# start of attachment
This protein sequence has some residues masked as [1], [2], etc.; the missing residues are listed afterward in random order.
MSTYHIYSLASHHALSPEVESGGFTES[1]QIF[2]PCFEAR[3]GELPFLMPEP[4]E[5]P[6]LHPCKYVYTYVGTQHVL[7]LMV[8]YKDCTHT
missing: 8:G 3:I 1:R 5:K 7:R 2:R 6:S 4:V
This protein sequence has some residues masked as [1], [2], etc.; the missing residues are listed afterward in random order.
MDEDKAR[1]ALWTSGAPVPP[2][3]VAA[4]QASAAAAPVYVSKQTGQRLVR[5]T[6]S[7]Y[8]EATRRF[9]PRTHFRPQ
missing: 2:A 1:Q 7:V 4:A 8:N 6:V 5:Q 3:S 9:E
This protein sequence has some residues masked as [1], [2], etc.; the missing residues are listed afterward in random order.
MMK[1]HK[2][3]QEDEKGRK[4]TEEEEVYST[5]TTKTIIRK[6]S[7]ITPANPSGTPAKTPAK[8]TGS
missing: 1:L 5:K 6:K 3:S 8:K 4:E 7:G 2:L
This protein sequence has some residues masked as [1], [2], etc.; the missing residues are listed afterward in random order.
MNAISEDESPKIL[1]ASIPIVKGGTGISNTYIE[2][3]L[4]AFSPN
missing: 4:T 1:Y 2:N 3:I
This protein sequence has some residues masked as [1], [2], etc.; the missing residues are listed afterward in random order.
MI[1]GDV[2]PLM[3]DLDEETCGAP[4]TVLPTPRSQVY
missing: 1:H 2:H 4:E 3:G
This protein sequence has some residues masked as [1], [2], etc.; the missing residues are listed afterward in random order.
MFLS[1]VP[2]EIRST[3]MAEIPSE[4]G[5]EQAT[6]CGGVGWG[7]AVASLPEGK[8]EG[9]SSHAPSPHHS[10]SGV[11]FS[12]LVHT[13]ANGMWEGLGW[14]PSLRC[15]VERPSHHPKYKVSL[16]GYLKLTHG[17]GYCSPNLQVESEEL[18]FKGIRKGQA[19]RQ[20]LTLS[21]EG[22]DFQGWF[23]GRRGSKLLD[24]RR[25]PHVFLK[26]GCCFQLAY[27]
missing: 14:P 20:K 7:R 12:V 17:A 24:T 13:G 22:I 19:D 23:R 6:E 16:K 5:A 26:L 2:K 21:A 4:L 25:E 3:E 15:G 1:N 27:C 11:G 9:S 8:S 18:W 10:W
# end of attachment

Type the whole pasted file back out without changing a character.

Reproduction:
This protein sequence has some residues masked as [1], [2], etc.; the missing residues are listed afterward in random order.
MSTYHIYSLASHHALSPEVESGGFTES[1]QIF[2]PCFEAR[3]GELPFLMPEP[4]E[5]P[6]LHPCKYVYTYVGTQHVL[7]LMV[8]YKDCTHT
missing: 8:G 3:I 1:R 5:K 7:R 2:R 6:S 4:V
This protein sequence has some residues masked as [1], [2], etc.; the missing residues are listed afterward in random order.
MDEDKAR[1]ALWTSGAPVPP[2][3]VAA[4]QASAAAAPVYVSKQTGQRLVR[5]T[6]S[7]Y[8]EATRRF[9]PRTHFRPQ
missing: 2:A 1:Q 7:V 4:A 8:N 6:V 5:Q 3:S 9:E
This protein sequence has some residues masked as [1], [2], etc.; the missing residues are listed afterward in random order.
MMK[1]HK[2][3]QEDEKGRK[4]TEEEEVYST[5]TTKTIIRK[6]S[7]ITPANPSGTPAKTPAK[8]TGS
missing: 1:L 5:K 6:K 3:S 8:K 4:E 7:G 2:L
This protein sequence has some residues masked as [1], [2], etc.; the missing residues are listed afterward in random order.
MNAISEDESPKIL[1]ASIPIVKGGTGISNTYIE[2][3]L[4]AFSPN
missing: 4:T 1:Y 2:N 3:I
This protein sequence has some residues masked as [1], [2], etc.; the missing residues are listed afterward in random order.
MI[1]GDV[2]PLM[3]DLDEETCGAP[4]TVLPTPRSQVY
missing: 1:H 2:H 4:E 3:G
This protein sequence has some residues masked as [1], [2], etc.; the missing residues are listed afterward in random order.
MFLS[1]VP[2]EIRST[3]MAEIPSE[4]G[5]EQAT[6]CGGVGWG[7]AVASLPEGK[8]EG[9]SSHAPSPHHS[10]SGV[11]FS[12]LVHT[13]ANGMWEGLGW[14]PSLRC[15]VERPSHHPKYKVSL[16]GYLKLTHG[17]GYCSPNLQVESEEL[18]FKGIRKGQA[19]RQ[20]LTLS[21]EG[22]DFQGWF[23]GRRGSKLLD[24]RR[25]PHVFLK[26]GCCFQLAY[27]
missing: 14:P 20:K 7:R 12:V 17:A 24:T 13:G 22:I 19:D 23:R 6:E 16:K 5:A 26:L 2:K 21:A 4:L 25:E 3:E 15:G 1:N 27:C 11:G 9:S 8:S 18:W 10:W